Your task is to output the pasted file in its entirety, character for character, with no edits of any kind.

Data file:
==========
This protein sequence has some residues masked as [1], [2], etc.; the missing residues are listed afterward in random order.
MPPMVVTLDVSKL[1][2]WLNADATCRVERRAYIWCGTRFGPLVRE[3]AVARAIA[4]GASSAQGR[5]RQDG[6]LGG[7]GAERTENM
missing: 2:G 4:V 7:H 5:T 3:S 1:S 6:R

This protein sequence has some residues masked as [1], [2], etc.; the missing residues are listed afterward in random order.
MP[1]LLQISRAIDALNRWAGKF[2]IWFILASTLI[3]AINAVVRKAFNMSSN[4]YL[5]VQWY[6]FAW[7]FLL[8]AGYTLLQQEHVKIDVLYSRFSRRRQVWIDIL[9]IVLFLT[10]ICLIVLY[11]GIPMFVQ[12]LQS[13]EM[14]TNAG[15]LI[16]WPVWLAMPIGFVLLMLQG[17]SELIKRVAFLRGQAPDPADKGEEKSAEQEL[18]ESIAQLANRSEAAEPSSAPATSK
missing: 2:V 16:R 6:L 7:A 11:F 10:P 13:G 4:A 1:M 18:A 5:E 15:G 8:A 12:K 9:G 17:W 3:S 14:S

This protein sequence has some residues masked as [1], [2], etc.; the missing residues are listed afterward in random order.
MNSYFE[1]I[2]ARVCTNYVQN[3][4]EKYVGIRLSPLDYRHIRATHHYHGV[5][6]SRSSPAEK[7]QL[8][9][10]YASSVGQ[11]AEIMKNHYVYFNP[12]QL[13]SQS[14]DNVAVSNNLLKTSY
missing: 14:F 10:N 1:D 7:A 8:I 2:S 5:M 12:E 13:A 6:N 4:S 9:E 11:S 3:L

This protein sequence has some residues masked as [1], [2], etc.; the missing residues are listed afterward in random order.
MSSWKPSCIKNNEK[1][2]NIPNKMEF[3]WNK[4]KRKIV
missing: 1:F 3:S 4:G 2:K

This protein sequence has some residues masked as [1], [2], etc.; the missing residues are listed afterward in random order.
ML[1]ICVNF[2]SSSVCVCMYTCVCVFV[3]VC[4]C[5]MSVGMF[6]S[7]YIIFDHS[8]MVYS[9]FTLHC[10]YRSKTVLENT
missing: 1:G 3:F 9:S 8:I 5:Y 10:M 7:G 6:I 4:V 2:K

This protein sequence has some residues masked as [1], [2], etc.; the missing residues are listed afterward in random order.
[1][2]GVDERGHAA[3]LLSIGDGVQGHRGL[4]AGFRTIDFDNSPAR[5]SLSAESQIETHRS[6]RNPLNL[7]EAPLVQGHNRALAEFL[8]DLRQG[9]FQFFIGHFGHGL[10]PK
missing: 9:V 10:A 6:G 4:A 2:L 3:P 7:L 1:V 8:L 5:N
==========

This protein sequence has some residues masked as [1], [2], etc.; the missing residues are listed afterward in random order.
MPPMVVTLDVSKL[1][2]WLNADATCRVERRAYIWCGTRFGPLVRE[3]AVARAIA[4]GASSAQGR[5]RQDG[6]LGG[7]GAERTENM
missing: 2:G 4:V 7:H 5:T 3:S 1:S 6:R

This protein sequence has some residues masked as [1], [2], etc.; the missing residues are listed afterward in random order.
MP[1]LLQISRAIDALNRWAGKF[2]IWFILASTLI[3]AINAVVRKAFNMSSN[4]YL[5]VQWY[6]FAW[7]FLL[8]AGYTLLQQEHVKIDVLYSRFSRRRQVWIDIL[9]IVLFLT[10]ICLIVLY[11]GIPMFVQ[12]LQS[13]EM[14]TNAG[15]LI[16]WPVWLAMPIGFVLLMLQG[17]SELIKRVAFLRGQAPDPADKGEEKSAEQEL[18]ESIAQLANRSEAAEPSSAPATSK
missing: 2:V 16:R 6:L 7:A 11:F 10:P 13:G 4:A 1:M 18:A 5:E 15:G 8:A 12:K 9:G 17:W 3:S 14:S

This protein sequence has some residues masked as [1], [2], etc.; the missing residues are listed afterward in random order.
MNSYFE[1]I[2]ARVCTNYVQN[3][4]EKYVGIRLSPLDYRHIRATHHYHGV[5][6]SRSSPAEK[7]QL[8][9][10]YASSVGQ[11]AEIMKNHYVYFNP[12]QL[13]SQS[14]DNVAVSNNLLKTSY
missing: 14:F 10:N 1:D 7:A 8:I 2:S 5:M 12:E 13:A 6:N 4:S 9:E 11:S 3:L

This protein sequence has some residues masked as [1], [2], etc.; the missing residues are listed afterward in random order.
MSSWKPSCIKNNEK[1][2]NIPNKMEF[3]WNK[4]KRKIV
missing: 1:F 3:S 4:G 2:K

This protein sequence has some residues masked as [1], [2], etc.; the missing residues are listed afterward in random order.
ML[1]ICVNF[2]SSSVCVCMYTCVCVFV[3]VC[4]C[5]MSVGMF[6]S[7]YIIFDHS[8]MVYS[9]FTLHC[10]YRSKTVLENT
missing: 1:G 3:F 9:S 8:I 5:Y 10:M 7:G 6:I 4:V 2:K

This protein sequence has some residues masked as [1], [2], etc.; the missing residues are listed afterward in random order.
[1][2]GVDERGHAA[3]LLSIGDGVQGHRGL[4]AGFRTIDFDNSPAR[5]SLSAESQIETHRS[6]RNPLNL[7]EAPLVQGHNRALAEFL[8]DLRQG[9]FQFFIGHFGHGL[10]PK
missing: 9:V 10:A 6:G 4:A 2:L 3:P 7:L 1:V 8:L 5:N